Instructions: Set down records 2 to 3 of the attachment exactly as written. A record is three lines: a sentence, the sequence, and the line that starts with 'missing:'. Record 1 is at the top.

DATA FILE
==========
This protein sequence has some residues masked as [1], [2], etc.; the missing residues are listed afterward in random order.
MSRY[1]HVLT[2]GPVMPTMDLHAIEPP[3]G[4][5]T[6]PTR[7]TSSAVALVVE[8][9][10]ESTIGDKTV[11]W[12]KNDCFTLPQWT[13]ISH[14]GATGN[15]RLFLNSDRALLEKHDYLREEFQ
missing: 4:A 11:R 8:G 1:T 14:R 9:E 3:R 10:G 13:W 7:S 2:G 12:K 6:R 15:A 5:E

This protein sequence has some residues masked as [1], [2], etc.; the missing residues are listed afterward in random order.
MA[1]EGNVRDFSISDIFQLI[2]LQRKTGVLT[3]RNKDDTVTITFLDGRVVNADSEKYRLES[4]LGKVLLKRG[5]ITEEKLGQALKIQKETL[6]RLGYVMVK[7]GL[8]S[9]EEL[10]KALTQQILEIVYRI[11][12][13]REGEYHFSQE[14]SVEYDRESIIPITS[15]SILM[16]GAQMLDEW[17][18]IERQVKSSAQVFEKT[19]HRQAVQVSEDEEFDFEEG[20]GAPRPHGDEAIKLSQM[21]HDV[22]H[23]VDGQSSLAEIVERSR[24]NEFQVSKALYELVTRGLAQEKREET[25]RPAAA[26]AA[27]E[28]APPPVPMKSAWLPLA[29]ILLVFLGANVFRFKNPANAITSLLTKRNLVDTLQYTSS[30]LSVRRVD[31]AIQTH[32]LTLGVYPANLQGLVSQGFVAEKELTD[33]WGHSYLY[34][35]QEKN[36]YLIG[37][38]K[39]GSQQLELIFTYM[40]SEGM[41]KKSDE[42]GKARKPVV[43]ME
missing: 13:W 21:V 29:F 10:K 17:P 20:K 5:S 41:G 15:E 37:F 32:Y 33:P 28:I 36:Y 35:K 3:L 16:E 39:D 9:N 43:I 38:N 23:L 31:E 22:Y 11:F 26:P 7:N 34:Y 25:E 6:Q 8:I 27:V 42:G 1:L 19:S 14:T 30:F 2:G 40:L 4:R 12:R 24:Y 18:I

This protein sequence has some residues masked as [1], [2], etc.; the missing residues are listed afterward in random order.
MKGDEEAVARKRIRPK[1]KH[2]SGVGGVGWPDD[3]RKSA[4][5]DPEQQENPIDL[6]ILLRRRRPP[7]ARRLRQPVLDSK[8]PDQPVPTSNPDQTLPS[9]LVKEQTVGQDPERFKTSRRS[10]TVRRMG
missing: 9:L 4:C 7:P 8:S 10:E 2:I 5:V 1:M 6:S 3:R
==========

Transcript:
This protein sequence has some residues masked as [1], [2], etc.; the missing residues are listed afterward in random order.
MA[1]EGNVRDFSISDIFQLI[2]LQRKTGVLT[3]RNKDDTVTITFLDGRVVNADSEKYRLES[4]LGKVLLKRG[5]ITEEKLGQALKIQKETL[6]RLGYVMVK[7]GL[8]S[9]EEL[10]KALTQQILEIVYRI[11][12][13]REGEYHFSQE[14]SVEYDRESIIPITS[15]SILM[16]GAQMLDEW[17][18]IERQVKSSAQVFEKT[19]HRQAVQVSEDEEFDFEEG[20]GAPRPHGDEAIKLSQM[21]HDV[22]H[23]VDGQSSLAEIVERSR[24]NEFQVSKALYELVTRGLAQEKREET[25]RPAAA[26]AA[27]E[28]APPPVPMKSAWLPLA[29]ILLVFLGANVFRFKNPANAITSLLTKRNLVDTLQYTSS[30]LSVRRVD[31]AIQTH[32]LTLGVYPANLQGLVSQGFVAEKELTD[33]WGHSYLY[34][35]QEKN[36]YLIG[37][38]K[39]GSQQLELIFTYM[40]SEGM[41]KKSDE[42]GKARKPVV[43]ME
missing: 13:W 21:V 29:F 10:K 17:P 20:K 5:S 41:G 15:E 37:F 32:Y 33:P 28:I 36:Y 35:K 3:L 16:E 39:D 9:N 43:I 38:N 23:L 31:E 22:Y 11:F 26:P 7:N 34:Y 25:E 6:Q 8:I 27:V 42:G 1:L 19:S 14:T 30:F 2:G 40:L 4:R 12:R 24:Y 18:I

This protein sequence has some residues masked as [1], [2], etc.; the missing residues are listed afterward in random order.
MKGDEEAVARKRIRPK[1]KH[2]SGVGGVGWPDD[3]RKSA[4][5]DPEQQENPIDL[6]ILLRRRRPP[7]ARRLRQPVLDSK[8]PDQPVPTSNPDQTLPS[9]LVKEQTVGQDPERFKTSRRS[10]TVRRMG
missing: 9:L 4:C 7:P 8:S 10:E 2:I 5:V 1:M 6:S 3:R